Jason was almost named Josh.
In the pantheon of movie killers, he's achieved a status like Bono, Madonna, Sting, or Tupac. Like his onscreen nemesis Freddy, the killer of the Friday the 13th franchise has a first name that is so identifiable with the character that it often isn't even necessary to use his last name in conversation. Think about it: Freddy! Jason! Now imagine if Jason Voorhees had been named... Josh. Josh Voorhees. Screenwriter Victor Miller recognized this initial name for the bad idea that it was and chose to name Mr. Voorhees after a kid who'd bullied him at school. Take that, school bullies!
The original title was A Long Night at Camp Blood.
The version of the script with the name "Josh" had yet to be titled Friday the 13th. Victor Miller's script was called A Long Night at Camp Blood. But director Sean S. Cunningham floated the title Friday the 13th with a logo, an advertisement in Hollywood trade publication Variety, and a slogan, "the most terrifying film ever made!" Before a finished draft of A Long Night at Camp Blood was in his hands.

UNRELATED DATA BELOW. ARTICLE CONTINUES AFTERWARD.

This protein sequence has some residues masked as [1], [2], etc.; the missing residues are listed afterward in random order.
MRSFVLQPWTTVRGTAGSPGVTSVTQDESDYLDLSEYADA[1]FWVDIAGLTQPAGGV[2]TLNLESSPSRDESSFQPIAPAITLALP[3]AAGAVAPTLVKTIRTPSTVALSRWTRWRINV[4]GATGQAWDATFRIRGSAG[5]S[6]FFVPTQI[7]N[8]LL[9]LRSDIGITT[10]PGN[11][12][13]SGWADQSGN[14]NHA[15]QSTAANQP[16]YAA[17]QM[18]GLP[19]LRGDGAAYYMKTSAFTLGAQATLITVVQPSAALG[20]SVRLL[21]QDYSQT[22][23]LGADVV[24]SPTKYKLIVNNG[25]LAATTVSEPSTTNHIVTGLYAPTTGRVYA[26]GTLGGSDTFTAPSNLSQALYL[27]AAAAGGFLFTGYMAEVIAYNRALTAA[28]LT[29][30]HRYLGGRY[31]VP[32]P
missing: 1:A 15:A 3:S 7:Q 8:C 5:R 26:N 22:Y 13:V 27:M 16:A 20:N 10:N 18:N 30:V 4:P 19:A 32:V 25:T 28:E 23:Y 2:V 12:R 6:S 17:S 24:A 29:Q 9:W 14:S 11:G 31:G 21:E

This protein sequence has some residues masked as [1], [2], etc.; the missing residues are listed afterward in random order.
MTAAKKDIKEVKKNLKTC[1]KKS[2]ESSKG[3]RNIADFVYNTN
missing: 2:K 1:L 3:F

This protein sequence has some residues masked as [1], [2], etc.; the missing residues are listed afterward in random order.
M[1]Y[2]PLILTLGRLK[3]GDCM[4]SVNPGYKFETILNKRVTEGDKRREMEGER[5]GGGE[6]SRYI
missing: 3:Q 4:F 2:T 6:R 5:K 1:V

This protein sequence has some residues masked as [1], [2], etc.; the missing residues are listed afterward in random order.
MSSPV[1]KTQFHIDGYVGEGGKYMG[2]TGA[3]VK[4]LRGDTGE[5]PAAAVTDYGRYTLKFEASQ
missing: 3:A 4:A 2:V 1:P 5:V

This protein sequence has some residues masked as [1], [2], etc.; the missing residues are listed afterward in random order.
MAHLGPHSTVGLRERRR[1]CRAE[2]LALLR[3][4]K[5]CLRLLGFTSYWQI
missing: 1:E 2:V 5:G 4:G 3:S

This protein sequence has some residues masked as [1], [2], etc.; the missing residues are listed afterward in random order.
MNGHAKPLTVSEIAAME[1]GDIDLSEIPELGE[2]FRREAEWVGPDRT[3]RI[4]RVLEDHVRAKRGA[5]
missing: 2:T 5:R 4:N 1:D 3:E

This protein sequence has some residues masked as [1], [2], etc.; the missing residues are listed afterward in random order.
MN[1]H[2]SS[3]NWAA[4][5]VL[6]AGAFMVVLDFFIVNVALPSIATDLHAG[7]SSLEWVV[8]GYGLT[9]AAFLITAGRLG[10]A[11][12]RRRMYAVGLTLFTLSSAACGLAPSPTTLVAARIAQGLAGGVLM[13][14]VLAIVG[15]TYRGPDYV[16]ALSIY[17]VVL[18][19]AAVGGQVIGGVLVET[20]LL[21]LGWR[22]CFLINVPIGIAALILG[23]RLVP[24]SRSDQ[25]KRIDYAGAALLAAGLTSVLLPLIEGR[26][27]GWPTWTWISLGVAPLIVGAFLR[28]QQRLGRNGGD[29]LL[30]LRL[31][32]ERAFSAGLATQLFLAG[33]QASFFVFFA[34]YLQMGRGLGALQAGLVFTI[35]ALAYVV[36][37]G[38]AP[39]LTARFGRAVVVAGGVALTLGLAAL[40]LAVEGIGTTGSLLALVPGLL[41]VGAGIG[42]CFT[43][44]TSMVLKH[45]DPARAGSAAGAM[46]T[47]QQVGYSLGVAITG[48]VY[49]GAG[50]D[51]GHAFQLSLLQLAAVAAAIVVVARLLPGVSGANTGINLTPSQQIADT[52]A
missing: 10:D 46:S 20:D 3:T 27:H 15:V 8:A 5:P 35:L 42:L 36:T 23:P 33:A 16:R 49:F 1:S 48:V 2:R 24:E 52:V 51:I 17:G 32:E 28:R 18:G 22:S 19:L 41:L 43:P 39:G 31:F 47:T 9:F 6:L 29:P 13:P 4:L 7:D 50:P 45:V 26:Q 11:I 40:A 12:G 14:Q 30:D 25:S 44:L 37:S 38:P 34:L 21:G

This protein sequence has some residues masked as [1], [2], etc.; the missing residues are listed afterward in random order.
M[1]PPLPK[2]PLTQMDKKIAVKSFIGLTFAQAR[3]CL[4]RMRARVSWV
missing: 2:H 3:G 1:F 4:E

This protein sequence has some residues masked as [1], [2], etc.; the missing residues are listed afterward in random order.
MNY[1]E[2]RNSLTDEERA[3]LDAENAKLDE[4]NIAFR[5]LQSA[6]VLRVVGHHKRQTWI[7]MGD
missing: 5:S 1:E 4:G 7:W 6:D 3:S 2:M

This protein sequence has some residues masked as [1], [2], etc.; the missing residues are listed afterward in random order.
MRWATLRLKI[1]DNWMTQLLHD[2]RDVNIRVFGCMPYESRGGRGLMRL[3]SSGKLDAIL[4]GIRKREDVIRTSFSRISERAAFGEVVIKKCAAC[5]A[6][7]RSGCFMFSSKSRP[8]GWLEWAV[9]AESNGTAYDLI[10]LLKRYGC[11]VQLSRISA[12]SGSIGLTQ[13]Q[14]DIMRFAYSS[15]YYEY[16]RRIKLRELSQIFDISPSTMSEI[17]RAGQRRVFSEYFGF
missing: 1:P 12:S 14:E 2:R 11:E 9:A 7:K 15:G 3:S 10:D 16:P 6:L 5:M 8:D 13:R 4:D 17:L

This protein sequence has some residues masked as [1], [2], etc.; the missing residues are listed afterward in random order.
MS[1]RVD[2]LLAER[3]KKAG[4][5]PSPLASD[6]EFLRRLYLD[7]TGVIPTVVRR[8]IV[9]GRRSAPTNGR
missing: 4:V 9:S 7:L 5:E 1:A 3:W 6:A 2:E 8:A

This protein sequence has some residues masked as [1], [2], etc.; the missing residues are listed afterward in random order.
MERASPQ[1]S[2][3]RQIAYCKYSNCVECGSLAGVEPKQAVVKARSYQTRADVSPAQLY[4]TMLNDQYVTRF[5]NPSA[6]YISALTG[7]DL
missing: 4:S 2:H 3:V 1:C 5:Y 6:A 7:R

Jason was never supposed to be the star.
It's evident just a few minutes in to movies like Jason Lives and Jason X that Mr. Voorhees is the star of the show. Horror audiences aren't so much rooting for the generally unlikable victims to survive as they are looking for increasingly thrilling and inventive kills. It's a very specific type of cinematic escapism, to be sure. But originally, Friday the 13th was intended to be an anthology series. Each movie would have taken place, presumably, on Friday the 13th. But not only did Jason become the series star after his terrifying reemergence at the end of the first film, but the date in the title became something of a moot point. The first two movies take place on Friday the 13th, but Part III takes place the following day, Saturday the 14th (not to be confused with the 1981 horror comedy.) Part IV takes place on Sunday and Monday. After that, it seems like the series' producers mostly abandoned the device. We did ultimately get a Friday the 13th anthology series on television. Unlike the anthology series Freddy's Nightmares, which featured Freddy as host and occasional star, 1987's Friday the 13th: The Series was Jason free. I mean the dude doesn't talk.